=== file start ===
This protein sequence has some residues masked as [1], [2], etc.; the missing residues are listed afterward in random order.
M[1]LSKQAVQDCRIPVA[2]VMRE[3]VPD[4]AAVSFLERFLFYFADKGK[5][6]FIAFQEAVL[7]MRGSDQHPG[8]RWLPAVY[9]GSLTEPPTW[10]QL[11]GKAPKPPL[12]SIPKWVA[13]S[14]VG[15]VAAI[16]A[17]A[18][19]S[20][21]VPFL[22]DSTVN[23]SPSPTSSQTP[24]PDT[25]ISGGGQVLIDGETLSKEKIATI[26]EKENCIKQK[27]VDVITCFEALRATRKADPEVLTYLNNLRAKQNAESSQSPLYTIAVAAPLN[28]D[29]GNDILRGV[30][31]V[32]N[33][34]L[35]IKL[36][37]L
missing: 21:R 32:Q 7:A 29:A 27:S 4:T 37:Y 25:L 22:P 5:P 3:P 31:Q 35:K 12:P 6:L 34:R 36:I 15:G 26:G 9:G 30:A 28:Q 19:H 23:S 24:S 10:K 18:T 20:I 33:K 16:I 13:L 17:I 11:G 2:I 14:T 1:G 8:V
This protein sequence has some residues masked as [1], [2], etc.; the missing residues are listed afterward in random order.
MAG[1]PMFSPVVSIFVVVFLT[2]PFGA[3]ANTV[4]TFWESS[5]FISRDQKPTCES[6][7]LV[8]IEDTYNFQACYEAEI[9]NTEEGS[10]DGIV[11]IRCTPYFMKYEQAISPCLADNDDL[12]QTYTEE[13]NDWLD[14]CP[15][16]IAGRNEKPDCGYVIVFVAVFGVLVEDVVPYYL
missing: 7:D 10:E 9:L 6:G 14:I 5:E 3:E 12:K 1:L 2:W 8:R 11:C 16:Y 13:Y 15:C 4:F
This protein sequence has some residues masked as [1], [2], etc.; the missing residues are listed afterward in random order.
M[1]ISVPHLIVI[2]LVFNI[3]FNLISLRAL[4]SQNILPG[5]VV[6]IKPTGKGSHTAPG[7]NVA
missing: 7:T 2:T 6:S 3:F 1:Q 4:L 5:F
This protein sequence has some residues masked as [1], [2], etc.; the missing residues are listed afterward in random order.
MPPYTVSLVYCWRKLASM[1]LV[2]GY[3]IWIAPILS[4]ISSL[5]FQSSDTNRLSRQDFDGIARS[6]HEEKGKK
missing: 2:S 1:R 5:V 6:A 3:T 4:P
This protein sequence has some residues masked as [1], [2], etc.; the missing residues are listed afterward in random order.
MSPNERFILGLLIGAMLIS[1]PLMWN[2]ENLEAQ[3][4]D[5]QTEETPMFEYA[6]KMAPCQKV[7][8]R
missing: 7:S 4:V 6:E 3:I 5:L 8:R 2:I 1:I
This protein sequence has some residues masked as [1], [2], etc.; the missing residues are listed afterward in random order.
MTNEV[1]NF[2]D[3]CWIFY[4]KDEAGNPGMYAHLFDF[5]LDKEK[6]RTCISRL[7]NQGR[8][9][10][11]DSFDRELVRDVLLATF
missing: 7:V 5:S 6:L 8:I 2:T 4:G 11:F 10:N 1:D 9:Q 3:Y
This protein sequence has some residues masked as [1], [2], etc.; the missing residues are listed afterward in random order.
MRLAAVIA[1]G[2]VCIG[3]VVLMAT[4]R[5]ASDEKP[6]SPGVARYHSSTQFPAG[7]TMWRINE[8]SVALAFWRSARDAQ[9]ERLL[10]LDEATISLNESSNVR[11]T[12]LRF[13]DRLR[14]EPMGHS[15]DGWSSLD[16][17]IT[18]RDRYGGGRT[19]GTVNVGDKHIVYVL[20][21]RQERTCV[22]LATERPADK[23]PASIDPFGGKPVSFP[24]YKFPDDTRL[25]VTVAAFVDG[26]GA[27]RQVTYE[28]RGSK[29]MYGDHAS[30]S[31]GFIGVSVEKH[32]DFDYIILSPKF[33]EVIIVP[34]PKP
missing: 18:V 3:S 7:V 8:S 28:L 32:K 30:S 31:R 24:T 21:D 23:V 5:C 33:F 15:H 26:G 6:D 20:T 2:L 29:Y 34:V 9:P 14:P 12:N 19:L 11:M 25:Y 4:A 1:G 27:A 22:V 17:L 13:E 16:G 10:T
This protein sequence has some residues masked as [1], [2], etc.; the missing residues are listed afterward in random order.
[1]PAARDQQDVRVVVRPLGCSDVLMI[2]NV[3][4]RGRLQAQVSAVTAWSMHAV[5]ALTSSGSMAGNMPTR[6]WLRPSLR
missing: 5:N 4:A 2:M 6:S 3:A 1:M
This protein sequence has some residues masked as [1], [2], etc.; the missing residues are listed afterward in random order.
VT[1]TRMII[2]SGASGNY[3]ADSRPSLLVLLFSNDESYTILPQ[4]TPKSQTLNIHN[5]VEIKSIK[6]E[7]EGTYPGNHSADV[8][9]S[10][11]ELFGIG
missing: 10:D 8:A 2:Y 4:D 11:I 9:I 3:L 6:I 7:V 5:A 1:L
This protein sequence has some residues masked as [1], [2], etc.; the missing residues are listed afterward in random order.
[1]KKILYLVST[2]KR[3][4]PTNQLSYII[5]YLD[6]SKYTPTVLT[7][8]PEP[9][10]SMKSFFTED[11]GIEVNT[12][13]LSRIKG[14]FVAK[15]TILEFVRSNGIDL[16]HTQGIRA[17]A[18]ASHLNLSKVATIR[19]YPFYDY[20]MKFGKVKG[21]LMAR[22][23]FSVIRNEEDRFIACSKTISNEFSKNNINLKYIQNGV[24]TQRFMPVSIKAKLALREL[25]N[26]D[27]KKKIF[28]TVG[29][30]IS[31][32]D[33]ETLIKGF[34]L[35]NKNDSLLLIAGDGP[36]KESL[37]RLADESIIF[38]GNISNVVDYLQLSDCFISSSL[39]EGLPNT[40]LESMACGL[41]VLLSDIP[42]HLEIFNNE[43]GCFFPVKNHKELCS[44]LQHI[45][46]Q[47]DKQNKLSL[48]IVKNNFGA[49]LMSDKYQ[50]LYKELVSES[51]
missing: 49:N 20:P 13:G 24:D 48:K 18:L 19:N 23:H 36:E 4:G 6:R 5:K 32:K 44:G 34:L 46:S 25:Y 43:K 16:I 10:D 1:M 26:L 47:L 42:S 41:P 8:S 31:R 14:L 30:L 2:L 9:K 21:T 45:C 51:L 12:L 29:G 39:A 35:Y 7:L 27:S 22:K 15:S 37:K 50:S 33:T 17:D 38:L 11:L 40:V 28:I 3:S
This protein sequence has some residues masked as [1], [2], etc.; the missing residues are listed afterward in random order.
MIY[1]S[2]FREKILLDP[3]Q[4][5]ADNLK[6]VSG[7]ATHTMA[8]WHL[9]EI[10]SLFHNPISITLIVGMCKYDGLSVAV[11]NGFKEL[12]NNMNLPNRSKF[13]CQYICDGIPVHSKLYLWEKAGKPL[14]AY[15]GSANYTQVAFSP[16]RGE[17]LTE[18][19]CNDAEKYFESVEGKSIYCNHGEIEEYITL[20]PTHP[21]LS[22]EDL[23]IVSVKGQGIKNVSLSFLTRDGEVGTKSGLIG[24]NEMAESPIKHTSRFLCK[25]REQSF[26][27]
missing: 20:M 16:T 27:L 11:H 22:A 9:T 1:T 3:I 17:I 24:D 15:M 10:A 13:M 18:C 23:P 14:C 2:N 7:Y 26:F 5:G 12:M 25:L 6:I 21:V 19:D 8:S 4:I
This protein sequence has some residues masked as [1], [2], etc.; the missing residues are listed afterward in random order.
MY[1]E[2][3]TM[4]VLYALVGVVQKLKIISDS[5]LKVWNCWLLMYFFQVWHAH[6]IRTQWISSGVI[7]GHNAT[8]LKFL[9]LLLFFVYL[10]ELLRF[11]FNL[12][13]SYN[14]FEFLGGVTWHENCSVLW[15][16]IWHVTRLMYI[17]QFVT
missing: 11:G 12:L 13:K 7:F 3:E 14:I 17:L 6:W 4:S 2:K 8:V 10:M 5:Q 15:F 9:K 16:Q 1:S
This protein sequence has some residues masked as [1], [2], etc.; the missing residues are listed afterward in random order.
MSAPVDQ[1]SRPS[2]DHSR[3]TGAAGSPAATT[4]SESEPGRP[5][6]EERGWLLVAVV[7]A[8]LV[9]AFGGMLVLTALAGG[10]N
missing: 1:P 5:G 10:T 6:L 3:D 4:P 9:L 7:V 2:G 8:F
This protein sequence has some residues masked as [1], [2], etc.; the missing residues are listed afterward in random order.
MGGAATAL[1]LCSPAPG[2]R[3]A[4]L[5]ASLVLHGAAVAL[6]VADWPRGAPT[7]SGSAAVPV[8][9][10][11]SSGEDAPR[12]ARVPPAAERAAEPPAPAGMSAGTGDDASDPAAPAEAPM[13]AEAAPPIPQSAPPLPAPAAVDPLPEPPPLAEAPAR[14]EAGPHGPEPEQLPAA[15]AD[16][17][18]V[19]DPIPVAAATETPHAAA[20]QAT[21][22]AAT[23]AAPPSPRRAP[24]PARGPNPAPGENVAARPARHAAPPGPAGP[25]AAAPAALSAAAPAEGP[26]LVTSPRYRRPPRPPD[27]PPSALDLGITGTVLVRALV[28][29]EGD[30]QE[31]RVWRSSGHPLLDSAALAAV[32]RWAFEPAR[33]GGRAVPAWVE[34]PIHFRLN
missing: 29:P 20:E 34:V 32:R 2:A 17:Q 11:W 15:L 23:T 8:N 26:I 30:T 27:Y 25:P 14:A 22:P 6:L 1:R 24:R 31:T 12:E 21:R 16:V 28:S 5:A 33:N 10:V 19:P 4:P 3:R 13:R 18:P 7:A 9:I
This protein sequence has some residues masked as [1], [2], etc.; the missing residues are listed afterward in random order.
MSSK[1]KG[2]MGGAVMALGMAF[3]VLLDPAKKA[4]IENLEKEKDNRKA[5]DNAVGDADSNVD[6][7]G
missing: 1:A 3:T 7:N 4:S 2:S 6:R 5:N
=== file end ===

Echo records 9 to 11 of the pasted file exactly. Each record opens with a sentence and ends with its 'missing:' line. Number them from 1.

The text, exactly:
This protein sequence has some residues masked as [1], [2], etc.; the missing residues are listed afterward in random order.
VT[1]TRMII[2]SGASGNY[3]ADSRPSLLVLLFSNDESYTILPQ[4]TPKSQTLNIHN[5]VEIKSIK[6]E[7]EGTYPGNHSADV[8][9]S[10][11]ELFGIG
missing: 10:D 8:A 2:Y 4:D 11:I 9:I 3:L 6:I 7:V 5:A 1:L
This protein sequence has some residues masked as [1], [2], etc.; the missing residues are listed afterward in random order.
[1]KKILYLVST[2]KR[3][4]PTNQLSYII[5]YLD[6]SKYTPTVLT[7][8]PEP[9][10]SMKSFFTED[11]GIEVNT[12][13]LSRIKG[14]FVAK[15]TILEFVRSNGIDL[16]HTQGIRA[17]A[18]ASHLNLSKVATIR[19]YPFYDY[20]MKFGKVKG[21]LMAR[22][23]FSVIRNEEDRFIACSKTISNEFSKNNINLKYIQNGV[24]TQRFMPVSIKAKLALREL[25]N[26]D[27]KKKIF[28]TVG[29][30]IS[31][32]D[33]ETLIKGF[34]L[35]NKNDSLLLIAGDGP[36]KESL[37]RLADESIIF[38]GNISNVVDYLQLSDCFISSSL[39]EGLPNT[40]LESMACGL[41]VLLSDIP[42]HLEIFNNE[43]GCFFPVKNHKELCS[44]LQHI[45][46]Q[47]DKQNKLSL[48]IVKNNFGA[49]LMSDKYQ[50]LYKELVSES[51]
missing: 49:N 20:P 13:G 24:D 48:K 18:L 19:N 23:H 36:E 4:G 6:R 5:K 32:K 44:G 34:L 46:S 25:Y 43:K 16:I 10:D 1:M 26:L 47:L 42:S 41:P 8:S 31:R 14:L 30:L 2:L 9:K 21:T 45:C 51:L 12:L 29:G 39:A 35:Y 7:L 27:S 22:K 15:S 37:K 50:S 33:T 17:D 38:L 11:L 40:V 28:I 3:S
This protein sequence has some residues masked as [1], [2], etc.; the missing residues are listed afterward in random order.
MIY[1]S[2]FREKILLDP[3]Q[4][5]ADNLK[6]VSG[7]ATHTMA[8]WHL[9]EI[10]SLFHNPISITLIVGMCKYDGLSVAV[11]NGFKEL[12]NNMNLPNRSKF[13]CQYICDGIPVHSKLYLWEKAGKPL[14]AY[15]GSANYTQVAFSP[16]RGE[17]LTE[18][19]CNDAEKYFESVEGKSIYCNHGEIEEYITL[20]PTHP[21]LS[22]EDL[23]IVSVKGQGIKNVSLSFLTRDGEVGTKSGLIG[24]NEMAESPIKHTSRFLCK[25]REQSF[26][27]
missing: 20:M 16:T 27:L 11:H 22:A 9:T 1:T 3:I 17:I 24:D 15:M 10:A 13:M 18:C 23:P 14:C 2:N 7:Y 26:F 5:G 12:M 25:L 6:I 21:V 19:D 8:S 4:I